Landscape Architecture in the News Highlights (October 16 – 31)

The Xixi Wetland Estate in Hangzhou is the latest housing project by David Chipperfield in China / Simon Menges,
The Xixi Wetland Estate in Hangzhou is the latest housing project by David Chipperfield in China / Simon Menges,

The Spiritual and Spectacular Meet at an Ultramodern Community Center in Connecticut The New York Times, 10/16/15
“A group of friends and neighbors thought that this area could use a new community center with a spiritual underpinning. So they built one. But Grace Farms, as the project is called, will never be mistaken for a modest Amish barn-raising. In this corner of Connecticut, budgets are less tight than elsewhere.”

Wild Gardens That Grew Out From WashingtonThe Washington Post, 10/19/15
“Washington doesn’t export a lot of aesthetic ideas, and the exceptions only prove the rule. Yes, the city can lay claim to the Washington Color School, more than a half-century ago, but that always feels a bit like the region’s claim to culinary fame, the crab cake: predictable, ubiquitous and uninspiring.”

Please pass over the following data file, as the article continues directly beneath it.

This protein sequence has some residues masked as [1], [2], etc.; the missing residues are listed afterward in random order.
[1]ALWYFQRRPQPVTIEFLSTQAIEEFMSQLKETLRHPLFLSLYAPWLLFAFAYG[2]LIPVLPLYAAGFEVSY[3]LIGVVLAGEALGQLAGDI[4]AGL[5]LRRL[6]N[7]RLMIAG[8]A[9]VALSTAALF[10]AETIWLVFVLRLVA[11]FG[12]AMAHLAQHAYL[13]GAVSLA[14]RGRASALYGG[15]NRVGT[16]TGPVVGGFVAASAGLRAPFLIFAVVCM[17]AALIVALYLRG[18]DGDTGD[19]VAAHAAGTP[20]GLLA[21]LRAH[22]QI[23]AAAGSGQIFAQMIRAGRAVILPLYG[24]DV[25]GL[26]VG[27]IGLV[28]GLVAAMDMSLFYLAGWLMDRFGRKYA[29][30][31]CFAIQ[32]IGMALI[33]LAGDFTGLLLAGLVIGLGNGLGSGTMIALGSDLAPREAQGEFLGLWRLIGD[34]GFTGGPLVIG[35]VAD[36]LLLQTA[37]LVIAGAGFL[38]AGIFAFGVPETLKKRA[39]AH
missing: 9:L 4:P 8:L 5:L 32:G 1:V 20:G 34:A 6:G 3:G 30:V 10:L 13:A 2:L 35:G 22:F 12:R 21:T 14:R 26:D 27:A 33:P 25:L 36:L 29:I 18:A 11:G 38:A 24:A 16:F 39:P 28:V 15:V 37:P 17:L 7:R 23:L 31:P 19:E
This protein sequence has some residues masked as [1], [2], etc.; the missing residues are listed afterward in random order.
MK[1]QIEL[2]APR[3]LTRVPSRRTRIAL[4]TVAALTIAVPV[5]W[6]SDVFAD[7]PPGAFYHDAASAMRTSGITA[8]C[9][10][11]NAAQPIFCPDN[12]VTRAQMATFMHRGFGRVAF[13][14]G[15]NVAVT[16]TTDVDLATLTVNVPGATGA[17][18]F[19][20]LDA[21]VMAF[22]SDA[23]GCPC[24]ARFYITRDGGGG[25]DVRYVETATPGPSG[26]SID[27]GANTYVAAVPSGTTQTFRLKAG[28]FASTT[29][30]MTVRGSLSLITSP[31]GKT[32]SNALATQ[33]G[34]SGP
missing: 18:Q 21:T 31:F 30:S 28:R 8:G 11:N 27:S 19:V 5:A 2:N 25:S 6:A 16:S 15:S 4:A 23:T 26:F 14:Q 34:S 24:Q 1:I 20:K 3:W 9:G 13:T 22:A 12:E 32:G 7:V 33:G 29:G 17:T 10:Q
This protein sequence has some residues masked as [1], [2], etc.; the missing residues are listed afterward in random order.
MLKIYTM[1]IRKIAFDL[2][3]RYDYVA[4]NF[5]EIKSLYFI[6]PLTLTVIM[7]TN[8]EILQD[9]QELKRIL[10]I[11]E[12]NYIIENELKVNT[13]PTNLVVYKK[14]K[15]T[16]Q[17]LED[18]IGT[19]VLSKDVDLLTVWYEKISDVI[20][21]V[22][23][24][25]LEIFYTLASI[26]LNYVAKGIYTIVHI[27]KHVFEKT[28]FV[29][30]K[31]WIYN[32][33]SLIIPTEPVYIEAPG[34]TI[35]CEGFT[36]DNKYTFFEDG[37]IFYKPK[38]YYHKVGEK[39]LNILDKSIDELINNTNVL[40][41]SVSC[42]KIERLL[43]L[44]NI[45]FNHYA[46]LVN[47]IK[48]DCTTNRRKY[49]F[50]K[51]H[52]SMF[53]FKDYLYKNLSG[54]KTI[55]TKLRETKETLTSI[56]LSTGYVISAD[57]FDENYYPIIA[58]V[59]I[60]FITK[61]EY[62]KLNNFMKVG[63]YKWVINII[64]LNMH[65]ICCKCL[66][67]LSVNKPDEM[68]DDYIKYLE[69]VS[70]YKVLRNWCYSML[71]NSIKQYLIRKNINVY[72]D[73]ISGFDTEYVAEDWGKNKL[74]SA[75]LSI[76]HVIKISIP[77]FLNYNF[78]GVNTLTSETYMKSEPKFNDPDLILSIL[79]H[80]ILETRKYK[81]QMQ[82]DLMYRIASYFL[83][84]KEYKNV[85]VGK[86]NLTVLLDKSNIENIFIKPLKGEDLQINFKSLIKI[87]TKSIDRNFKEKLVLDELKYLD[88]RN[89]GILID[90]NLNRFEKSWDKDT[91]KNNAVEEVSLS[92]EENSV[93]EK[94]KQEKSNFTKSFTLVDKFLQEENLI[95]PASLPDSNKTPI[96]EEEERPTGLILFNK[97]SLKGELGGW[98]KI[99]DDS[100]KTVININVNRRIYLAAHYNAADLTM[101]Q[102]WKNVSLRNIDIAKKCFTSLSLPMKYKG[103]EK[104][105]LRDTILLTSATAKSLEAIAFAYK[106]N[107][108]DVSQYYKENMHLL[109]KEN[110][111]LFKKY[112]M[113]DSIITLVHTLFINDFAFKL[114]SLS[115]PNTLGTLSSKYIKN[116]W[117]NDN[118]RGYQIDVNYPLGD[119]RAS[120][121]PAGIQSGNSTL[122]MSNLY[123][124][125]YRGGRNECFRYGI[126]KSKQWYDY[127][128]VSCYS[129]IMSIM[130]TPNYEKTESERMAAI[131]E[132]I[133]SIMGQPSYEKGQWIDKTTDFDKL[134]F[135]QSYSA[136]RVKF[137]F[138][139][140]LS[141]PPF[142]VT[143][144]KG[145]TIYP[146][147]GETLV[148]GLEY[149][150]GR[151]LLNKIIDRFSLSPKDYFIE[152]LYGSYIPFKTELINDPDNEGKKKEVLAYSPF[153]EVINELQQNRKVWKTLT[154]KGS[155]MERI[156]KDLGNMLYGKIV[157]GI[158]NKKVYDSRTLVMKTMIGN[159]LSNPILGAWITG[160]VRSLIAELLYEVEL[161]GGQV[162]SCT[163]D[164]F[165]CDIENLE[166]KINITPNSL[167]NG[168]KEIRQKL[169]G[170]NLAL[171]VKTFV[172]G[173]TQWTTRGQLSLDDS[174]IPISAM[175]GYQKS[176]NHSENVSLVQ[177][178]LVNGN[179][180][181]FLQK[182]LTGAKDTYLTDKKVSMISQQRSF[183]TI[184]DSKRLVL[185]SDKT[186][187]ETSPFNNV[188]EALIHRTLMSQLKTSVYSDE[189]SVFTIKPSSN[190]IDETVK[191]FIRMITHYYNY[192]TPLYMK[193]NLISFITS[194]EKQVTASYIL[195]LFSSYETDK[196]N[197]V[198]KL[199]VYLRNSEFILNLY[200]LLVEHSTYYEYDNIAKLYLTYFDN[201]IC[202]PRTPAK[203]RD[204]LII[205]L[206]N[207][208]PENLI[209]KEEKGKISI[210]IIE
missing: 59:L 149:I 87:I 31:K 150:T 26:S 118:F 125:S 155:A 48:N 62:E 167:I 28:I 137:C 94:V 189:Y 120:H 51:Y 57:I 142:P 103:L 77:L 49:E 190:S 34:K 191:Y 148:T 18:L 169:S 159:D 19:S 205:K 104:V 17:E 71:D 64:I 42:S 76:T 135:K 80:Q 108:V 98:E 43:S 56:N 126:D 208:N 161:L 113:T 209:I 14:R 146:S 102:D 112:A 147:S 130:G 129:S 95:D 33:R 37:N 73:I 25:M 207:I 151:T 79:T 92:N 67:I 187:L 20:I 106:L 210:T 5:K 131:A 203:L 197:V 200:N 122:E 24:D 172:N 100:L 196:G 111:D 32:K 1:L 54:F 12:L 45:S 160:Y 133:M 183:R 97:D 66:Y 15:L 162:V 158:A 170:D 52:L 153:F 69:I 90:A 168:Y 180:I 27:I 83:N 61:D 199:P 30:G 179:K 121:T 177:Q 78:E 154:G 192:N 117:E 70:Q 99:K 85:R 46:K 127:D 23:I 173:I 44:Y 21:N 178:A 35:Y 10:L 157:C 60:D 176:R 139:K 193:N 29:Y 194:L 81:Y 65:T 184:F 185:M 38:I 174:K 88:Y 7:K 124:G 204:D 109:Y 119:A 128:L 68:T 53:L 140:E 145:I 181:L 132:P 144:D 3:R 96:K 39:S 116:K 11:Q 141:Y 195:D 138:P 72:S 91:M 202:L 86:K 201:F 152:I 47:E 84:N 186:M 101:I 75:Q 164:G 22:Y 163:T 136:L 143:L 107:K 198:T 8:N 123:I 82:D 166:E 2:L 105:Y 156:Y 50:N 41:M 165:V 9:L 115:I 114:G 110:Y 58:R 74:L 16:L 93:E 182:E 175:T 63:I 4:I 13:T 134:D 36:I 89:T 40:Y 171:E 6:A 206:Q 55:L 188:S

Putting the Wilderness Back in Houston Arboretum The Houston Chronicle, 10/26/15
“The incessant hum of Loop 610 traffic permeates the western edge of the Houston Arboretum & Nature Center, like waves crashing on a beach. Just 75 feet from the state’s busiest freeway, rabbits scamper through the underbrush, purple beautyberries cling to the drooping canes of bright green plants and a dry, woodsy scent hangs in the air.”

Verdant Village: David Chipperfield Completes the Xixi Wetland Estate Wallpaper, 10/26/15
“For two thousand years, Hangzhou has been celebrated for its incomparable tableau of unruffled lakes at the foot of green hills, and ancient waterways lined with gardens, temples, and graceful buildings designed by a succession of dynasties enamored with the landscape.”

Landscape OperationsThe Architect’s Newspaper, 10/27/15
“An ongoing debate resurfaced at the Chicago Architecture Biennial. One critic in particular, Patrik Schumacher of Zaha Hadid Architects, criticized the curators, saying that it seems that “contemporary architecture [has] ceased to exist, the discipline’s guilt and bad conscience has sapped its vitality, and driven it to self-annihilation.”

America’s Green Giant The New York Review of Books, 11/15
“The nearly universal acclaim that greeted the High Line—the linear greenway built between 2006 and 2014 atop an abandoned elevated railway trestle on Manhattan’s lower west side—reconfirmed the transformative effect parks can have on the quality of urban life.”

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